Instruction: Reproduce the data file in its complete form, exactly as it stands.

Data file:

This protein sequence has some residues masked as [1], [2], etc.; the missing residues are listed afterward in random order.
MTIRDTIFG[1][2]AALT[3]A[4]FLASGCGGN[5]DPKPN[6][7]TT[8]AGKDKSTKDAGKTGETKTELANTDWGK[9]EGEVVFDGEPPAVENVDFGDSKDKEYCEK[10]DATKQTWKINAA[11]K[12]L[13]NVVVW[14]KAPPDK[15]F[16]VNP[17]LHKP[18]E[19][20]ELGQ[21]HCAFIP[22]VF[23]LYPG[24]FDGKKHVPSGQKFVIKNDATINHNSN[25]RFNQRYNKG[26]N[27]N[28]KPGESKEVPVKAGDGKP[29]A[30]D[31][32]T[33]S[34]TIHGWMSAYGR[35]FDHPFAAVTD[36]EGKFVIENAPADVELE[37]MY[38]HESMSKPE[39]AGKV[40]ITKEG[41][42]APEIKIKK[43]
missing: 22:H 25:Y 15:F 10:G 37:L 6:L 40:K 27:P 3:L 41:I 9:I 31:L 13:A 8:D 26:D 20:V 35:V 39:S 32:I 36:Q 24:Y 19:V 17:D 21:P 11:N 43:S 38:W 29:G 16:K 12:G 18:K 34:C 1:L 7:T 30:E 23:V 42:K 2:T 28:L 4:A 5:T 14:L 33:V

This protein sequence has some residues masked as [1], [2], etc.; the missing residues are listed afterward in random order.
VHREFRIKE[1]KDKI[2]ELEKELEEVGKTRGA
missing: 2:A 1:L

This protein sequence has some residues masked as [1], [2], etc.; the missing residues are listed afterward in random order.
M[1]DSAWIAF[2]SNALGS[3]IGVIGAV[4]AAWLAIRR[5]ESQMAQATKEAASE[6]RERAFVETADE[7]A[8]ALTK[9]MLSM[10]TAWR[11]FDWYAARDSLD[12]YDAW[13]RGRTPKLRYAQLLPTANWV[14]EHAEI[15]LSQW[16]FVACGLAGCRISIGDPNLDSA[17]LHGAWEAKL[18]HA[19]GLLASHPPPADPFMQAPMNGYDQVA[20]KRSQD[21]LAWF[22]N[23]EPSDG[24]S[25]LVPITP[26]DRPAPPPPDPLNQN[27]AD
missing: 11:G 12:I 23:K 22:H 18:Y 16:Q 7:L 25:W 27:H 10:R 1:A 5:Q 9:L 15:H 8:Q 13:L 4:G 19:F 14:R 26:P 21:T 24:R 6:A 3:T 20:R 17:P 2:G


This protein sequence has some residues masked as [1], [2], etc.; the missing residues are listed afterward in random order.
MTIRDTIFG[1][2]AALT[3]A[4]FLASGCGGN[5]DPKPN[6][7]TT[8]AGKDKSTKDAGKTGETKTELANTDWGK[9]EGEVVFDGEPPAVENVDFGDSKDKEYCEK[10]DATKQTWKINAA[11]K[12]L[13]NVVVW[14]KAPPDK[15]F[16]VNP[17]LHKP[18]E[19][20]ELGQ[21]HCAFIP[22]VF[23]LYPG[24]FDGKKHVPSGQKFVIKNDATINHNSN[25]RFNQRYNKG[26]N[27]N[28]KPGESKEVPVKAGDGKP[29]A[30]D[31][32]T[33]S[34]TIHGWMSAYGR[35]FDHPFAAVTD[36]EGKFVIENAPADVELE[37]MY[38]HESMSKPE[39]AGKV[40]ITKEG[41][42]APEIKIKK[43]
missing: 22:H 25:Y 15:F 10:G 37:L 6:L 40:K 27:P 3:L 41:I 9:I 31:L 13:A 8:D 26:D 20:V 35:V 39:S 32:I 36:Q 24:Y 19:V 17:D 21:P 11:N 43:S 38:W 29:G 16:K 12:G 18:K 34:C 1:L 7:T 30:E 23:V 42:K 2:T 28:L 4:A 5:T 14:L 33:V

This protein sequence has some residues masked as [1], [2], etc.; the missing residues are listed afterward in random order.
VHREFRIKE[1]KDKI[2]ELEKELEEVGKTRGA
missing: 2:A 1:L

This protein sequence has some residues masked as [1], [2], etc.; the missing residues are listed afterward in random order.
M[1]DSAWIAF[2]SNALGS[3]IGVIGAV[4]AAWLAIRR[5]ESQMAQATKEAASE[6]RERAFVETADE[7]A[8]ALTK[9]MLSM[10]TAWR[11]FDWYAARDSLD[12]YDAW[13]RGRTPKLRYAQLLPTANWV[14]EHAEI[15]LSQW[16]FVACGLAGCRISIGDPNLDSA[17]LHGAWEAKL[18]HA[19]GLLASHPPPADPFMQAPMNGYDQVA[20]KRSQD[21]LAWF[22]N[23]EPSDG[24]S[25]LVPITP[26]DRPAPPPPDPLNQN[27]AD
missing: 11:G 12:I 23:K 22:H 18:Y 16:Q 7:L 25:W 27:H 10:R 1:A 5:Q 9:L 15:H 8:Q 13:L 4:G 19:F 14:R 26:P 21:T 24:R 6:A 3:T 20:R 17:P 2:G